The Ministry of Information has revoked a license for a radio station known for selling airtime to the opposition party, according to a statement released on Wednesday, while the director of Voice of Democracy said the outlet had been bumped from the airwaves in Phnom Penh.
The ministry has also refused to renew the media license of The Cambodia Daily until it settles a disputed $6.3 million tax bill that critics say is an attempt to shutdown the paper and curb independent media.
In a letter signed on Monday, Information Minister Khieu Kanharith said that the ministry was revoking the license of the Mohanokor Radio station, and ordered the station and its national relay stations to close immediately.
The station sells airtime to U.S.-funded outlets Voice of America (VOA) and Radio Free Asia (RFA), whom the government has accused of attempting to provoke regime change.
Mr. Kanharith did not respond to requests for comments on Wednesday.
The ministry did not cite a law or regulation that the station had violated in the letter or in person, according to the station’s director, Yi Chhor Vorn.
“It was a surprise when they phoned us this morning to meet them and told us that the radio is closed down completely,” she said. “Now we need to deal with this mess.”
“They told me the reason they closed is because we did not inform them about information of air-time sales to the clients,” she said. “But I think we have been doing our job already. We pay tax, we have a license and of course we follow all the guidelines.”
CNRP spokesman Yim Sovann, whose party regularly buys airtime on the station, said he was grappling with the motives behind the closure.
“They don’t say that they closed CNRP programming, but they closed the radio station,” he said. “It absolutely affects us [and] the right to information, and affects the democratic space.”
Last night, another radio station, Women’s Media Center FM 102, also appeared to have been affected. The station was due to broadcast content from VOA for one hour from 8:30 p.m., but the airwaves were silent.
Pa Nguon Teang, executive director of Cambodian Center for Independent Media and director of Voice of Democracy (VOD), one of the few independent outlets on the airwaves, said his content was also affected by disruptions to local stations.
Though he initially told reporters that VOD’s programming had been bumped from its usual slot on 106.5 FM to another station on 106.7 FM due to “admin and technical problems,” he later said that the latter station had also stopped airing VOD and given him the same explanation.
Mr. Nguon Teang said he “needed time to verify” whether politics were involved in the shift.
Meanwhile, in a letter to the Daily dated on Wednesday, Vanntha Vannroth, acting general director of the ministry, said it had yet to review a July 25 request for the Daily’s media license to be renewed because “the newspaper owes tax duty [and] has not yet paid taxes to the state.”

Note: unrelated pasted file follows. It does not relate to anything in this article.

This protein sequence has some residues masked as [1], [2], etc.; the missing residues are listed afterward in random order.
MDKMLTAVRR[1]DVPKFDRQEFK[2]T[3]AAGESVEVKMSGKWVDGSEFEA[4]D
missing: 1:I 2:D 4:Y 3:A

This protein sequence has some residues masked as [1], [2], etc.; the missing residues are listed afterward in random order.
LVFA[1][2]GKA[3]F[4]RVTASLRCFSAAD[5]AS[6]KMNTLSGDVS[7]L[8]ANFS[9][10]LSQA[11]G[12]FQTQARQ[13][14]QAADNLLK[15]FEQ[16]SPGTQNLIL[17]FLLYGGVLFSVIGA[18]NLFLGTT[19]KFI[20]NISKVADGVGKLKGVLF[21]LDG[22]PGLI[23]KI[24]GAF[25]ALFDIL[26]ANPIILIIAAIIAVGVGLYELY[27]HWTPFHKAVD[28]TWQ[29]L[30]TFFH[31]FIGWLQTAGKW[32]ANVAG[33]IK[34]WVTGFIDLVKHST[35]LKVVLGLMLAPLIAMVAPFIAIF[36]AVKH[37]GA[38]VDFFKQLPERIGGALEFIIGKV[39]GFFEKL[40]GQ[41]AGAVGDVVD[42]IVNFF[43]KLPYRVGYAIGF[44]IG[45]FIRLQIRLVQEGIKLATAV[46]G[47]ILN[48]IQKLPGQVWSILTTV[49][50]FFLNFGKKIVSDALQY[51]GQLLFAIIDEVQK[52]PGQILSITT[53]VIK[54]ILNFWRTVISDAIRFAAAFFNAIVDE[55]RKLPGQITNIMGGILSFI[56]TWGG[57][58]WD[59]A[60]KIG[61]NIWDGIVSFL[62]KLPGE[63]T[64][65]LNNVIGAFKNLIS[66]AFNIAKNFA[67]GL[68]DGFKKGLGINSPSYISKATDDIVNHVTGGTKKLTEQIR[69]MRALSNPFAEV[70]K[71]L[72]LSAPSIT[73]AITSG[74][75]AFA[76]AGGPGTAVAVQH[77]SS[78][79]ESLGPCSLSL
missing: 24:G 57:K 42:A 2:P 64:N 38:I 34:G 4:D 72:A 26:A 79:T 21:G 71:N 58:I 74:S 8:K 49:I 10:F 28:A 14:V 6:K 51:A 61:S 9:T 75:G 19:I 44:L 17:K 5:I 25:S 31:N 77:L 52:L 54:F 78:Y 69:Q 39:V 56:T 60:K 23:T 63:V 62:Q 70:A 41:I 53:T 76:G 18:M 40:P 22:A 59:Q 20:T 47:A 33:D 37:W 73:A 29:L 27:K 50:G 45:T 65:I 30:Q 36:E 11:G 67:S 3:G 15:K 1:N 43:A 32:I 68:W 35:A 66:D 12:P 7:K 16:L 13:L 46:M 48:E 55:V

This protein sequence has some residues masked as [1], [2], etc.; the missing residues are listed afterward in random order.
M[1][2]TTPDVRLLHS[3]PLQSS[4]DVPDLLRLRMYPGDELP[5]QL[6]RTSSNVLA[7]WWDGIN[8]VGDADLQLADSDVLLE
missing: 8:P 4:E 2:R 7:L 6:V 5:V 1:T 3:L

The Daily’s general manager, Douglas Steele, submitted a letter on Wednesday making a request to Kong Vibol, head of the general tax department, to “open more dialogue” over the tax case, noting a lack of formal audit or precedent for retroactive tax bills, and the leak of the letter to government-aligned Fresh News.
“We hope the GDT will consider its good reputation and the confidence of foreign investors before doing that again,” Mr. Steele wrote.
At a ceremony in Phnom Penh on Wednesday, Mr. Vibol gave terse answers to reporters’ questions about the case, claiming the department had conducted an audit even without access to the Daily’s bookkeeping.
Asked how the document ended up on Fresh News before it arrived at the Daily’s office, Mr. Vibol washed his hands of the leak.
“Please go ask the one who leaked it because I did not leak at all that letter,” he said.
The department also issued a statement on Wednesday responding to comments the Daily’s deputy publisher, Deborah Krisher-Steele, made in an interview with RFA in which she suggested a political motive behind the case and asked why the information had been leaked.
“It is The Cambodia Daily newspaper itself that has the intention to leak the information in order to pollute the situation,” the department’s statement claimed.
Moeun Chhean Nariddh, director of the Cambodia Institute for Media Studies, said the tax department should have notified the Daily sooner of its bill. But the Daily’s focus on corruption, deforestation, and similar stories of wrongdoing likely sealed its fate.
“In my opinion, Cambodia is not ready for this kind of international standard,” he said. “While democracy is fragile, we need to do our work according to the local context.”